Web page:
5. In CIT v. Cochin-Malabar Estates Ltd.  97 ITR 466 (Ker.), the ITO did not charge interest under Section 215. The Commissioner invoked the provisions of Section 263. On those facts, the Kerala High Court held that the Commissioner has jurisdiction to invoke the provisions of Section 263 for non-levy of interest under Section 215 in the assessment order. It was further held that the Commissioner is entitled to know on what grounds interest had been waived and the discretion vested in the ITO ranges between a right to waive interest completely or reduce it. A judicial exercise of discretion is necessary to find out what interest should be charged or whether any interest at all should be charged and naturally being a quasi-judicial act, the order must state the reasons for the waiver or reduction of interest. Hence, the order under Section 215 must state the reasons for it. The above decision was followed by the Calcutta High Court in the case of Singho Mica Mining Co. Ltd. v. CIT  111 ITR 231. The above two decisions were followed by the Allahabad High Court in Addl. CIT v. Saraya Distillery  115 ITR 34. It was held therein that since there is nothing in the order of the ITO to indicate that he has waived interest, it would not be possible to hold that interest has been waived by the ITO. The Commissioner has jurisdiction to invoke the provisions of Section 263. In CIT v. City Palayacot Co.  122 ITR 430, the Madras High Court held that in cases for levy of interest under Sections 215 and 217, it is not possible to infer any waiver from the omission to charge interest especially when the power is restricted to particular cases in the circumstances prescribed in Rule 40. It would be accessary for the ITO, if he exercises his discretion to indicate in his order as to why he waives or reduces the interest liable to be charged and the particular clause in Rule 40 may have also to be referred to as that alone would give a clue to his exercise of the power. The charging of interest and the omission to do so would be subject to the revisional powers of the Commissioner under Sections 263 and 264 of the Act. In cases where the ITO has omitted to exercise his jurisdiction, it would be necessary for the Commissioner to act under Section 263. In that case, it was observed that the proper order that should have been passed by the Commissioner would be to direct the ITO to consider the question of levy of interest in the context of Rule 40.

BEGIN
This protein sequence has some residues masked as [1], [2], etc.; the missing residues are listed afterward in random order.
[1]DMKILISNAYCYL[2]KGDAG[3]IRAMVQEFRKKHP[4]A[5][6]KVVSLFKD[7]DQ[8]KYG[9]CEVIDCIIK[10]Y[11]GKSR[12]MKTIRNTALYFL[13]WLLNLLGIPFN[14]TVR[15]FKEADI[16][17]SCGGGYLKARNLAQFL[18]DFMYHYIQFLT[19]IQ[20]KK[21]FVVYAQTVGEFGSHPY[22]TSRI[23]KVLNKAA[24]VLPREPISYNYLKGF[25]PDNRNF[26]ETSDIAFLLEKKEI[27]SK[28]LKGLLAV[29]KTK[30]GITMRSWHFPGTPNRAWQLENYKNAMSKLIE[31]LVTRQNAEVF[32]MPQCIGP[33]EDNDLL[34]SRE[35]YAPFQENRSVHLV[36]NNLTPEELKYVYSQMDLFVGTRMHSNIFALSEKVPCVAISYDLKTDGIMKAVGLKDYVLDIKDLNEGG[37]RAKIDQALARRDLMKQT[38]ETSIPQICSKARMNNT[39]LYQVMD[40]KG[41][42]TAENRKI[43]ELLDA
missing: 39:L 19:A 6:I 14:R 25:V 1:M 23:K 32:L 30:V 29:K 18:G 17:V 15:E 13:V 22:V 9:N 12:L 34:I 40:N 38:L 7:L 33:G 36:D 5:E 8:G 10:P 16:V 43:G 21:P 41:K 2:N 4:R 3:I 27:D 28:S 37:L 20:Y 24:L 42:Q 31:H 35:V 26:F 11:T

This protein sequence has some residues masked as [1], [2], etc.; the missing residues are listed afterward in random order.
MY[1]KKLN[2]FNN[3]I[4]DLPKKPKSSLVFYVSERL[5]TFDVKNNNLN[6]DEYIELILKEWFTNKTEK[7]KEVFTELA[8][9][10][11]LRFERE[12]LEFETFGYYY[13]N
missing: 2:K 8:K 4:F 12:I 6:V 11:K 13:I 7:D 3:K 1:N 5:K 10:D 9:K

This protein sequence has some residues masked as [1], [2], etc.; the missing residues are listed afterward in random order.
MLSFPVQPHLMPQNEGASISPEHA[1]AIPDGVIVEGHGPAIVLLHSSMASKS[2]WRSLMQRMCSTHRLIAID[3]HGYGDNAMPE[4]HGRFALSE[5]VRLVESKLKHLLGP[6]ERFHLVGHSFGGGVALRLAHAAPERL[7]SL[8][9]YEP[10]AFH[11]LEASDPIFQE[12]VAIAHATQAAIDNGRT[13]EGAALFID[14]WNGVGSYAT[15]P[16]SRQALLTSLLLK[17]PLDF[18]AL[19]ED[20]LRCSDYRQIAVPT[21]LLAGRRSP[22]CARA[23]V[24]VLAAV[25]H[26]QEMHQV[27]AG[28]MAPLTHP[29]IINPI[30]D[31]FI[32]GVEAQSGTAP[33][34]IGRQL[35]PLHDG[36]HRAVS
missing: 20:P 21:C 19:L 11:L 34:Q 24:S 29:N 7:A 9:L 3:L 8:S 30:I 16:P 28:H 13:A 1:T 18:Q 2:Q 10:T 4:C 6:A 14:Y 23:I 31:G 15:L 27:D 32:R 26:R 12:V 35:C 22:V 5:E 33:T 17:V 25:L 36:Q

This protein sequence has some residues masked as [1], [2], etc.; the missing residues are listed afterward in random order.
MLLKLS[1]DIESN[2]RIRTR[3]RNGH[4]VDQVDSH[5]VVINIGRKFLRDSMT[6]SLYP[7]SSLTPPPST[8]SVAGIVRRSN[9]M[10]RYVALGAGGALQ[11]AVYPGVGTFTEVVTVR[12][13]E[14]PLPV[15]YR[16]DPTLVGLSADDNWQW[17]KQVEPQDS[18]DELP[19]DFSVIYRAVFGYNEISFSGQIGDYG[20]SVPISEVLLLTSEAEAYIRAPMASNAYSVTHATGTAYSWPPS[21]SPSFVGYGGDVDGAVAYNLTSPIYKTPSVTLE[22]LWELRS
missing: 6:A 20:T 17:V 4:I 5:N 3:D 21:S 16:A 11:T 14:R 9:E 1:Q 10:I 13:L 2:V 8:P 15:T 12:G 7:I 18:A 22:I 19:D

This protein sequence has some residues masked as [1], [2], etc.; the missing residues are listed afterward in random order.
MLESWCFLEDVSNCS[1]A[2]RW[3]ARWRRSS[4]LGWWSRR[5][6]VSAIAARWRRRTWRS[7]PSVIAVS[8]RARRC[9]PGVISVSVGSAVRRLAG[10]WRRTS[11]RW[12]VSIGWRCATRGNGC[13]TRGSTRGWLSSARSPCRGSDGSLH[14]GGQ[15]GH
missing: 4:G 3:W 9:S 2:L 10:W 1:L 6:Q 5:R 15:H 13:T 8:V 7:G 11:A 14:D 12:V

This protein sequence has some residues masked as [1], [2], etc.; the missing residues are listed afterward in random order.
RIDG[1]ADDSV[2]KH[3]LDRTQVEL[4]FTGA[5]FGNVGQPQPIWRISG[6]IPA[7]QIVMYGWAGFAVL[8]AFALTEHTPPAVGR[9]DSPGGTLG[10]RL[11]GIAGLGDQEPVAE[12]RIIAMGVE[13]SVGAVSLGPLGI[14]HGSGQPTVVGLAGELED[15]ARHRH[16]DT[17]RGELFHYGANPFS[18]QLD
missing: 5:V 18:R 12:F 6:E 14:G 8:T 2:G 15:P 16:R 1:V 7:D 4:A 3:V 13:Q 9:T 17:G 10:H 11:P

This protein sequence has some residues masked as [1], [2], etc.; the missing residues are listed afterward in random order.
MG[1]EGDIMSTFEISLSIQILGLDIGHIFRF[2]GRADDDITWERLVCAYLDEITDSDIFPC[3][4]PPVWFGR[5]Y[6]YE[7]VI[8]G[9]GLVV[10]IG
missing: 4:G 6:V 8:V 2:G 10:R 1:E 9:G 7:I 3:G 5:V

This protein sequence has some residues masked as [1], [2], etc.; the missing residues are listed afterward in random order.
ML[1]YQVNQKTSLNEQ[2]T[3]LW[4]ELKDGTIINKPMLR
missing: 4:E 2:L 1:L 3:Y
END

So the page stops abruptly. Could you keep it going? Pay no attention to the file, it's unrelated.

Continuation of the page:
This decision was followed by the same High Court in R.R. Pictures v.CIT  143 ITR 429. It was held therein that the act of waiver is a conscious overt act on the part of the ITO and a mere omission or inaction on his part to levy penal interest cannot be construed under any circumstances as an act of waiver. As the ITO in his order omitted to levy penal interest under Section 217(1 A), the Commissioner was justified in directing the ITO to consider the levy of penal interest.